Want Performance? Fire a few of ’em.
In 1989 my boss fired me.
A couple of posts ago I bantered on about UN Peacekeeping and its $7 billion dollar budget for 2010-2011. I was making some points about how its a budget which is relatively unexamined by the international media, civil society and policy wonks. As a result its impact is very likely weak, in the wrong direction, or right off the mark.
Recently my fellow PDT blogger Scott Gilmore, engaged in a blogging debate with Till Bruckner at Aidwatch, and the Transparency Extremist in which they had a short, sharp and interesting exchange about about the merits, and de-merits, of transparency and accountability in aid budgets. It got me thinking.
Frankly, alot of the argument was a bit semantic and it seemed to get me ending up back at the same thought – so what? That’s being a bit unfair but it still rang loud and clear in my little pea brain. But it did make me think, and that is what I guess all of this is about.
What I was thinking about was, getting fired.
No one ever seems to get fired in the aid and peacekeeping business. It would be exceedingly interesting to apply a zero tolerance policy in a pilot mission area and summarily fire people who just don’t come up to scratch. Kind of like, throw out the rule book of bogus performance reviews, professional back handers and snide office politics and just impose a Benign Dictator as SRSG with a mandate to sack – just like the below mentioned “Big Ed”. I would wager that performance goes a little “bionic” as a result.
I was 19 at the time that I got fired, and it had a lasting effect on me. I was a general handyman at some flash little country club in Canada where I learned to sail. I had a fortunate upbringing. But I was still made to work. “Big Ed”, was my boss.
One day I was cleaning the pool, and “Big Ed”, sidled up to me.
- Big Ed: “Ed, I have decided that we’re gonna have to give you the sack.”
- Me: “Ed, huh? Why?”
- Big Ed: “Its just not working out Ed.”
- Me: “What do you mean Ed – its not working out? When are you going to sack me?
- Big Ed: “Its just not working out Ed, your gone, as of this minute, your last pay cheque is in the office.”
Regardless of the rights or wrongs of me getting the sack, there was a clear and direct correlation between performance (real or perceived) and being employed. Later on, my father looked at me as if I was the biggest idiot around, and I was laid low. I made sure I got a new job pronto.
Being fired was a powerful incentive to make sure performance is up to scratch.
In the decade or more that I have been working in the development / peacekeeping business I have never seen anyone fired. I have seen people steal money, commit other acts which would land them in jail at home, let alone ordinary stuff like not show up for work weeks at a time – and they never get fired. Moved up, moved over, very occasionally moved down – but never shown the door. Well that’s not entirely true – I remember one person being escorted out of her office down to the main doors at the UN Secretariat building in 2005. But that was over politics – not performance.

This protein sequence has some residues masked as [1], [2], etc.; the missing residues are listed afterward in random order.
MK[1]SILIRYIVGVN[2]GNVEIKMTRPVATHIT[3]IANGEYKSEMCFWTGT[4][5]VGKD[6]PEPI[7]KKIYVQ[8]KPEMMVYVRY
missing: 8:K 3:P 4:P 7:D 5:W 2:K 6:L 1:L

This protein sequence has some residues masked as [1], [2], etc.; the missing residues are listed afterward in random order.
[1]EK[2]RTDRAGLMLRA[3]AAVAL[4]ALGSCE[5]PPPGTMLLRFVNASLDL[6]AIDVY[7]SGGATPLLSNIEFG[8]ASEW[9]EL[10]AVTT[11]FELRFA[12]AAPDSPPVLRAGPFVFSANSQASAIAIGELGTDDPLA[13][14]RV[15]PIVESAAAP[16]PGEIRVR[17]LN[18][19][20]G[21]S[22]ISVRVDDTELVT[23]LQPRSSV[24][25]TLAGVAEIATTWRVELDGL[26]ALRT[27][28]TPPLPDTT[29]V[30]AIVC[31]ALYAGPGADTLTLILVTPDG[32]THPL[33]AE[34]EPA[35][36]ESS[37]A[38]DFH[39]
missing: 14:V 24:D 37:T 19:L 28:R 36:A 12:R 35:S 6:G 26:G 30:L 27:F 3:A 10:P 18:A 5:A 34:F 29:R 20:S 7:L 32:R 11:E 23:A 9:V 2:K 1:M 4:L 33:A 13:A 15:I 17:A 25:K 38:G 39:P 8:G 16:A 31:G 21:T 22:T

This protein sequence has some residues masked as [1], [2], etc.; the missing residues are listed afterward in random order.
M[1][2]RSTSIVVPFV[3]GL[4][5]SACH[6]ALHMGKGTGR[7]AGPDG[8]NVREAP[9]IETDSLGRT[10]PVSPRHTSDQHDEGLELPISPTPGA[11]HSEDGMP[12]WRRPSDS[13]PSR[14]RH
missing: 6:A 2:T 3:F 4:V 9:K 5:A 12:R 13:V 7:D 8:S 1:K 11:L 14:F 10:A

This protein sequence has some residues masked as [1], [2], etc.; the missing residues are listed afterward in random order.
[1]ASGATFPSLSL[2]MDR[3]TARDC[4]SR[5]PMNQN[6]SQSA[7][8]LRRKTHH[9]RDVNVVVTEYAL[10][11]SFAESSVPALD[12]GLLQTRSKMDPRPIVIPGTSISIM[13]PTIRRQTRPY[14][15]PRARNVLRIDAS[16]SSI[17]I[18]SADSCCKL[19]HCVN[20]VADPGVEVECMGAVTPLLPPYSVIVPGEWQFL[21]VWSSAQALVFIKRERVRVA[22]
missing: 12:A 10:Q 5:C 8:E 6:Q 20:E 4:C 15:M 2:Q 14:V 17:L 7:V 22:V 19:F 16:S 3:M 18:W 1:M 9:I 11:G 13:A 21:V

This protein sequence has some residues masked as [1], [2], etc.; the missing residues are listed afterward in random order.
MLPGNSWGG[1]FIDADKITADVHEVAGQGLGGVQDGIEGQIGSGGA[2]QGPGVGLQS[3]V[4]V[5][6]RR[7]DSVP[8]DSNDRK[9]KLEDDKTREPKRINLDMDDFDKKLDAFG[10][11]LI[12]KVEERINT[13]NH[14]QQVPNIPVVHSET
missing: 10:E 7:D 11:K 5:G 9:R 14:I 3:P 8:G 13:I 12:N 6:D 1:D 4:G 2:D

Just a few days ago I received an email from a friend of mine who works in a major peacekeeping operation. The email told me that a certain unit in the mission (along with UNDP) is just about on the cusp of receiving another multi-million dollar tranche of funding. This unit has been roundly criticized for non-performance by its own staff members, its mission, policy wonks the world over, and the host Government. But rather than giving unit the axe the powers that be look like they want to give it a big cash injection. The boss of this unit likes to tell people how “concerned” he is about the future institutional development of his target sector – but is likely breathing easy now that he possibly has many more idle years of being “concerned” fully funded.
I bet the boss of the unit in question would get some stuff done if he thought he might be fired. Then again, when he thought he was going to get the axe last year – he angled his way into a semi-job offer in Somalia. However, in the end he was not fired, imagine that!
Geez – and some people get fired just because their wife is a porn star. The issue was not his job performance!
Then again now that I put my mind to it, an old boss of mine got the “can in Afghanistan” (fired from UNAMA) not so long ago for picking a political fight. Then again he was playing politics – so it was not really that much about performance, although I guess at his level politics is performance.
Another boss I had in UN HQ in New York once mused how impossible it was to contemplate his under performing colleague ever being removed from office. He noted that it would only happen if the 37th Floor office window in the UN Secretariat was opened (yes they actually open), and he were to agree to “walking the plank”.
One UN boss told a mate that “that the reason why no UN ‘chief’ ever tried to discipliine their staff/pull them up on being useless was because the grievance procedure was so long and bureaucratic that it was too much work to do.” Certainly the UNPOL in this video were never disciplined for watching their “students” give a hiding to an unarmed and non-violent protestor.
Wouldn’t it be fun to pilot a SRSG with a Hatchet Mandate? But some SRSG’s need the hatchet themselves, unless of course they get the “ratchet” and a move up the ladder.
For those of you inclined to report bad performance in the UN here is how you do it. Although the boss recently quit in frustration that the rules were being undermined by her boss himself.
Ok my rant is over, thank goodness. Had I not written this, my computer might have been smashed up, and Scott might have had to fire me.